If your little one is less than 06 months old, chances are, you have not yet started any top feed, liquids or solids. But IF you have, and for older babies, keep a spare feeding bottle/sipper, some spare nipples and a cup. If your baby has started solids, keep an extra spoon and plate or dish. Do not forget the bib.

If you have started baby on powdered milk, remember to keep the bottle of milk powder in the baby bag. In case you have started baby on solids, carry some baby biscuits, crushed cornflakes (if baby likes), breads, carrot sticks, apples, bananas and other such non-messy foods that baby is familiar eating and the doctor has okayed.

While getting ready to travel, always remember to keep a medical kit in your luggage. A baby medical kit should have wipes, a mild antiseptic, cotton, baby thermometer, nappy-rash cream, baby lotion, baby oil, baby soap, baby shampoo, baby talc, baby comb or brush, bandage, a pair of scissors. Consult with your baby’s doctor before going out. If possible, get a baby wellness checkup to be sure your baby is fit and fine. Always keep the contact number of your baby’s doctor handy. Inform them beforehand that you may call if required. In case your baby is on medication, remember to take the medicines as well as the prescription. Also carry a liquid mosquito repellent if possible.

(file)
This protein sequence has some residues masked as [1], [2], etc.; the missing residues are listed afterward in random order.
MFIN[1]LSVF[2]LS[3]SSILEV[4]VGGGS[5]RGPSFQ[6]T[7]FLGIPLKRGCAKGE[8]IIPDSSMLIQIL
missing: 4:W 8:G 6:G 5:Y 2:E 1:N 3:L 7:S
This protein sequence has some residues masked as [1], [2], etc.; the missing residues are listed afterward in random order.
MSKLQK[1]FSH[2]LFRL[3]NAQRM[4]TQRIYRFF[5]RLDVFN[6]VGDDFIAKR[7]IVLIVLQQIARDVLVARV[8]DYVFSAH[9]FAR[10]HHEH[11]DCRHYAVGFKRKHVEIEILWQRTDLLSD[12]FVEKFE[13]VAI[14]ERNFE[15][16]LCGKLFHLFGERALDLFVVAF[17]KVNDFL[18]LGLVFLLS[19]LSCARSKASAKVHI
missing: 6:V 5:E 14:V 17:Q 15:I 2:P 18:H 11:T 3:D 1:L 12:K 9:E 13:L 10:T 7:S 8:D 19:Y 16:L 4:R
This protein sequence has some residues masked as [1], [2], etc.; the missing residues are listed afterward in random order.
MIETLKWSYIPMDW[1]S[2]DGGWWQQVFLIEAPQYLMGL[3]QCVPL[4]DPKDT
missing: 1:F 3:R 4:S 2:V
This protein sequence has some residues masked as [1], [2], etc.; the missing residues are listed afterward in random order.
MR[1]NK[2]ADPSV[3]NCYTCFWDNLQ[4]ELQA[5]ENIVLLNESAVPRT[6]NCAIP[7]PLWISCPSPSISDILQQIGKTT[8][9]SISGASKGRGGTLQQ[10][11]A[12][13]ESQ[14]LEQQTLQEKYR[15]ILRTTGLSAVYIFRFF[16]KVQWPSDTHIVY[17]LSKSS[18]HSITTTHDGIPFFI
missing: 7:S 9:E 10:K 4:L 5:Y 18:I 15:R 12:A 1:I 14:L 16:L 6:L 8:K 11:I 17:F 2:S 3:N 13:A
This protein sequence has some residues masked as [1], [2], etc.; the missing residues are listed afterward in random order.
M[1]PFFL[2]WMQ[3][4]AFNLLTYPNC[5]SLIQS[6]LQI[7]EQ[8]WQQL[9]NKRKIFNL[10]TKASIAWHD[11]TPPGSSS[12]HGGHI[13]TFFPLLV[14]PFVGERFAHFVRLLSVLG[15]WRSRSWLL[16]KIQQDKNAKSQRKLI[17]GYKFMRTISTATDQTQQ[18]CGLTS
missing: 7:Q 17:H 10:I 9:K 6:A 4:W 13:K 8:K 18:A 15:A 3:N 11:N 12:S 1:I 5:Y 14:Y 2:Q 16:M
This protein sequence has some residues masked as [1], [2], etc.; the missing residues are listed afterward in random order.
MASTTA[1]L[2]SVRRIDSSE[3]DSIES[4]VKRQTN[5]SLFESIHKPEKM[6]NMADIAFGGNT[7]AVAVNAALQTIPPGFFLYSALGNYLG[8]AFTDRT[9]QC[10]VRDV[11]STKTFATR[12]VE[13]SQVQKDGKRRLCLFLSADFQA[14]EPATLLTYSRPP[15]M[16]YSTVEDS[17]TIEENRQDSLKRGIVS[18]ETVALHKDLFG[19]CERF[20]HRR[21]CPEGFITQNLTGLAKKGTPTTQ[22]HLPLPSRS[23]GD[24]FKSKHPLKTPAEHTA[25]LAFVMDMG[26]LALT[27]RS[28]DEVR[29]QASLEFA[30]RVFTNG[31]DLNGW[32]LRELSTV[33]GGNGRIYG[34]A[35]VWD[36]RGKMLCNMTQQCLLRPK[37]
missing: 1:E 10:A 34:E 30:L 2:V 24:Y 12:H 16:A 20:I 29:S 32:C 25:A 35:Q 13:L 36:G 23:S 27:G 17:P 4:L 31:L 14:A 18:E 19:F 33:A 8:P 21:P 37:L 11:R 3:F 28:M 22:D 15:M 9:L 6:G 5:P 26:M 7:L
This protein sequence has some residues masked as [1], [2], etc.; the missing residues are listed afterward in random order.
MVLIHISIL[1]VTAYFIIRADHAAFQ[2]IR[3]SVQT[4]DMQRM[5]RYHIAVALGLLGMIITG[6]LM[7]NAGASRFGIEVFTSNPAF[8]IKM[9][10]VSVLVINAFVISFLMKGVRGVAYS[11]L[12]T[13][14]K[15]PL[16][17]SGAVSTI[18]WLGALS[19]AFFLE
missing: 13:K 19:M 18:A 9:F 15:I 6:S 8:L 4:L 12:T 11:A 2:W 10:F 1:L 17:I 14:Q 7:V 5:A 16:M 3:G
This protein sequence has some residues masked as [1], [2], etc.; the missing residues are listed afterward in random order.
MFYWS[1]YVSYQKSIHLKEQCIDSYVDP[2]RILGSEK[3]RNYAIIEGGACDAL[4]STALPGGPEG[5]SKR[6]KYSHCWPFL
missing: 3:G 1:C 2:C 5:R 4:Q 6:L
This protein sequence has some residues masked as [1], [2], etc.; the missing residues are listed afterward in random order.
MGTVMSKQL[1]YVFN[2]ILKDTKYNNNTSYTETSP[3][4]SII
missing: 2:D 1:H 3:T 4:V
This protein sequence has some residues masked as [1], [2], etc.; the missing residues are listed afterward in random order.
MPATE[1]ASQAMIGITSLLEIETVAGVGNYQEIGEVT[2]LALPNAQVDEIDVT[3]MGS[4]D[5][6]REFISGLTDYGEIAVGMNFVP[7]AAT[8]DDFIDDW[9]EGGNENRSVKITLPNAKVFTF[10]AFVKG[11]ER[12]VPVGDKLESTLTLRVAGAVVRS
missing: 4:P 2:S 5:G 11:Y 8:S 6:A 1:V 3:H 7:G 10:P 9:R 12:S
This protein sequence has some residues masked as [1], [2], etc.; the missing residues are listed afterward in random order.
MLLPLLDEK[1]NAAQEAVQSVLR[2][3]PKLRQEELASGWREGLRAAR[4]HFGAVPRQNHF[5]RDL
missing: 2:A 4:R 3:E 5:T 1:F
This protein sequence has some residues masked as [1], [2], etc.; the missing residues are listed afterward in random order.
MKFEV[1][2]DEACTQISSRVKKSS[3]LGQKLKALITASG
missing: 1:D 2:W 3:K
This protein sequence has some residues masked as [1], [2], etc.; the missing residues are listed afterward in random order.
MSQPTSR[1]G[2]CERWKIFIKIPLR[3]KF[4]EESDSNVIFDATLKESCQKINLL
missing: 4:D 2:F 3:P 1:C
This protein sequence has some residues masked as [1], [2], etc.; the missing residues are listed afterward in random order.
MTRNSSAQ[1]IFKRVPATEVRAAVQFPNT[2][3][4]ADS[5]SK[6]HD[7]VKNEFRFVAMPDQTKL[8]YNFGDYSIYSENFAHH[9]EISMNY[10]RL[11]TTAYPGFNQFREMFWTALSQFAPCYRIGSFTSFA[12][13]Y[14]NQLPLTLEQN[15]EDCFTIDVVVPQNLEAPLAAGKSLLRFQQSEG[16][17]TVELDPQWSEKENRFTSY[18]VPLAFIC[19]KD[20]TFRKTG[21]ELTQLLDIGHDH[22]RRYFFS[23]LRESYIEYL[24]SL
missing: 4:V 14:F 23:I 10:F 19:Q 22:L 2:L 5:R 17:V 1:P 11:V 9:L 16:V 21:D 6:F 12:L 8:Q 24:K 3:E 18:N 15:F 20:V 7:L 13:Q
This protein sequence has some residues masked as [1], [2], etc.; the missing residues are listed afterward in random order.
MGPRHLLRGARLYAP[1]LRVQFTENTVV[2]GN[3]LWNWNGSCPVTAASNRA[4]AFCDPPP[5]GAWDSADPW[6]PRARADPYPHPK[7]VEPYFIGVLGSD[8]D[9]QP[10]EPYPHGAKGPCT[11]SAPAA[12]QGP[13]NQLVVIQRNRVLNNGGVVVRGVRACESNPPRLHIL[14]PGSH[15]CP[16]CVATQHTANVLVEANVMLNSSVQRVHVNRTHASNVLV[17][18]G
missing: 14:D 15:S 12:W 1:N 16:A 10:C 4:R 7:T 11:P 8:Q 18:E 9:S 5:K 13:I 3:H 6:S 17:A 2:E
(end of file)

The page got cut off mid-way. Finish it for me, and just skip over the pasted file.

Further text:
If you are traveling by air with your baby, make sure you inform the airlines about the same at the time of booking. Ask for a seat with extra leg-room. Baby meal is available in most of the flights, but be sure to carry some milk or supplements. To avoid ear pain during take off and landing, feed baby while aircraft is making its ascent (during take off) and descent (during landing). If you are not comfortable feeding the baby in a craft, try putting your finger in baby's mouth, or a pacifier if you use one. If you have started baby on water you could try that as well.

In order to have a safe and pleasant trip, it is advisable to be careful about certain basic things.
1) Babies are most comfortable when they are in their familiar surroundings or amidst people they know. In most cases, this is the mother and father, sometimes grandparents too. If baby is crying or irritable, take them in your arms and soothe in a soft voice. Often the best way to calm a terrified baby is by rocking them in your arms and softly singing a favorite rhyme or song in their ear.
2) If baby is finding it difficult to sleep in a new environment, lightly massage legs, arms, back and head with mild baby body oil.
3) Make sure baby is in comfortable clothing.
4) If the weather permits, you may give baby a warm bath just before bedtime and follow it with a warm bottle of milk or feed.
5) Never try a new routine or new activity for baby in a new setting. The unfamiliar surroundings and change in routine will only make baby more insecure, thus adding to baby’s woes as well as the parents'.
6) Always be careful of who your baby is with. Never let strangers be alone with baby, even for a minute.
7) Regularly check baby for nappy rash.

A few very simple and basic measures for new parents but I think all of us who have a child would agree how useful these usually are.

And as for my new neighbour, well, a couple of weeks later she invited me home and we sat together over coffee, checking out the snaps of the trip on her laptop.